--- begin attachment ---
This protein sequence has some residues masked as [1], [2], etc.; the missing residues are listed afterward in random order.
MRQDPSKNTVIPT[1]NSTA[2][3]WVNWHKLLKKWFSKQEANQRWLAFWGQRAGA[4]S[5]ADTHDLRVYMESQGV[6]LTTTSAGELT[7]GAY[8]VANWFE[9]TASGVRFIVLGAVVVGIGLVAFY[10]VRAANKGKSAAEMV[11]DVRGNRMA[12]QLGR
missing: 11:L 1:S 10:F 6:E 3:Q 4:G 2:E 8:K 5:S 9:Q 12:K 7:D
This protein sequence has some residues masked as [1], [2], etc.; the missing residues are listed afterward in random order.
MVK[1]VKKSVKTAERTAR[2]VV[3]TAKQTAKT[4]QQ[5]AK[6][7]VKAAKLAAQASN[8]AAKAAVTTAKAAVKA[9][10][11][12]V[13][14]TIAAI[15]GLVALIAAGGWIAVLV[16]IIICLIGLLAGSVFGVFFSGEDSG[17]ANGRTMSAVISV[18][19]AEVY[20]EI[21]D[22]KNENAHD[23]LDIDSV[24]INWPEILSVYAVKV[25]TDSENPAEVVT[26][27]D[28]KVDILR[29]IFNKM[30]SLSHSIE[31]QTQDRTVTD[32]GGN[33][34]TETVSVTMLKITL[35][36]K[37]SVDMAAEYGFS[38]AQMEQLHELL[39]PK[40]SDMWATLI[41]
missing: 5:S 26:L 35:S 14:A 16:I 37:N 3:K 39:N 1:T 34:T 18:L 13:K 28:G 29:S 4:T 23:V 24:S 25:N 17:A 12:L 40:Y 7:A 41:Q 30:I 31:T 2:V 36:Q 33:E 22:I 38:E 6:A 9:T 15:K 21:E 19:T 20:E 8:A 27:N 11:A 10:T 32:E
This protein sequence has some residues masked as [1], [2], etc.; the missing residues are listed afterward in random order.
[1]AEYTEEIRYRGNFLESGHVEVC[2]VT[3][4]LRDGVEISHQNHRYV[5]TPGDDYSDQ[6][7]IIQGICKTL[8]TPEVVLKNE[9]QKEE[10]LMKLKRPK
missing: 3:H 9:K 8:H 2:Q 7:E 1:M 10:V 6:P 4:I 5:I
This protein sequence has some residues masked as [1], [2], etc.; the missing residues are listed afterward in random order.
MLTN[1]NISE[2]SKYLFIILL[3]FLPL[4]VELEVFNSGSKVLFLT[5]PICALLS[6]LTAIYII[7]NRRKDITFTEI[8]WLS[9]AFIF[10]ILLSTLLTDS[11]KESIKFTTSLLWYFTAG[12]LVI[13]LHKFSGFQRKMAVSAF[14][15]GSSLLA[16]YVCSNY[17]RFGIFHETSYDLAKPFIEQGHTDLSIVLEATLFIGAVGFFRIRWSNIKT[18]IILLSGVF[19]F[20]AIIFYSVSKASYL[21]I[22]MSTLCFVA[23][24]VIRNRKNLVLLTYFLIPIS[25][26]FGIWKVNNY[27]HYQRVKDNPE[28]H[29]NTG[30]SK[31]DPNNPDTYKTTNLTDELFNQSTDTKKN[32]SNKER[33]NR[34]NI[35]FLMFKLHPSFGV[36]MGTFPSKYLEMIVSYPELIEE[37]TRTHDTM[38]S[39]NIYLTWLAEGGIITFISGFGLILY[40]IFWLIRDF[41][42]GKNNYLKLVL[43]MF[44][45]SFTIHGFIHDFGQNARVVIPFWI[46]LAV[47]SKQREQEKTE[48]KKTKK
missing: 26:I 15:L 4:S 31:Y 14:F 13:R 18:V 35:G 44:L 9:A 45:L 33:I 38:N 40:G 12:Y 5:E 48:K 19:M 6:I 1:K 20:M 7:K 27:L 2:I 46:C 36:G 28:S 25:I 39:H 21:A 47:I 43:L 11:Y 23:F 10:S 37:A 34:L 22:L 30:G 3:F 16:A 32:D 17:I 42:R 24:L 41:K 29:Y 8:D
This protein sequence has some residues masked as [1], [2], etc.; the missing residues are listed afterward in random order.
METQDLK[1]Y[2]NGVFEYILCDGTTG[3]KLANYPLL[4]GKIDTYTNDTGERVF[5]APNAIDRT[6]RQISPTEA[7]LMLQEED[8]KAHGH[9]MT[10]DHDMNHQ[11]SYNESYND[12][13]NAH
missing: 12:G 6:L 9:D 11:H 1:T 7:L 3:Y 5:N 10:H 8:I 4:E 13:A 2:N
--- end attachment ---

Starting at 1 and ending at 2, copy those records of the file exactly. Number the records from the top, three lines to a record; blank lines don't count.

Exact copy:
This protein sequence has some residues masked as [1], [2], etc.; the missing residues are listed afterward in random order.
MRQDPSKNTVIPT[1]NSTA[2][3]WVNWHKLLKKWFSKQEANQRWLAFWGQRAGA[4]S[5]ADTHDLRVYMESQGV[6]LTTTSAGELT[7]GAY[8]VANWFE[9]TASGVRFIVLGAVVVGIGLVAFY[10]VRAANKGKSAAEMV[11]DVRGNRMA[12]QLGR
missing: 11:L 1:S 10:F 6:E 3:Q 4:G 2:E 8:K 5:S 9:Q 12:K 7:D
This protein sequence has some residues masked as [1], [2], etc.; the missing residues are listed afterward in random order.
MVK[1]VKKSVKTAERTAR[2]VV[3]TAKQTAKT[4]QQ[5]AK[6][7]VKAAKLAAQASN[8]AAKAAVTTAKAAVKA[9][10][11][12]V[13][14]TIAAI[15]GLVALIAAGGWIAVLV[16]IIICLIGLLAGSVFGVFFSGEDSG[17]ANGRTMSAVISV[18][19]AEVY[20]EI[21]D[22]KNENAHD[23]LDIDSV[24]INWPEILSVYAVKV[25]TDSENPAEVVT[26][27]D[28]KVDILR[29]IFNKM[30]SLSHSIE[31]QTQDRTVTD[32]GGN[33][34]TETVSVTMLKITL[35][36]K[37]SVDMAAEYGFS[38]AQMEQLHELL[39]PK[40]SDMWATLI[41]
missing: 5:S 26:L 35:S 14:A 16:I 37:N 3:K 39:N 1:T 34:T 18:L 13:K 28:G 29:S 4:T 23:V 24:S 25:N 17:A 12:L 40:Y 7:A 41:Q 30:I 31:T 2:V 36:Q 33:E 22:I 38:E 6:A 9:T 15:K 21:E 19:T 20:E 8:A 27:N 11:A 10:T 32:E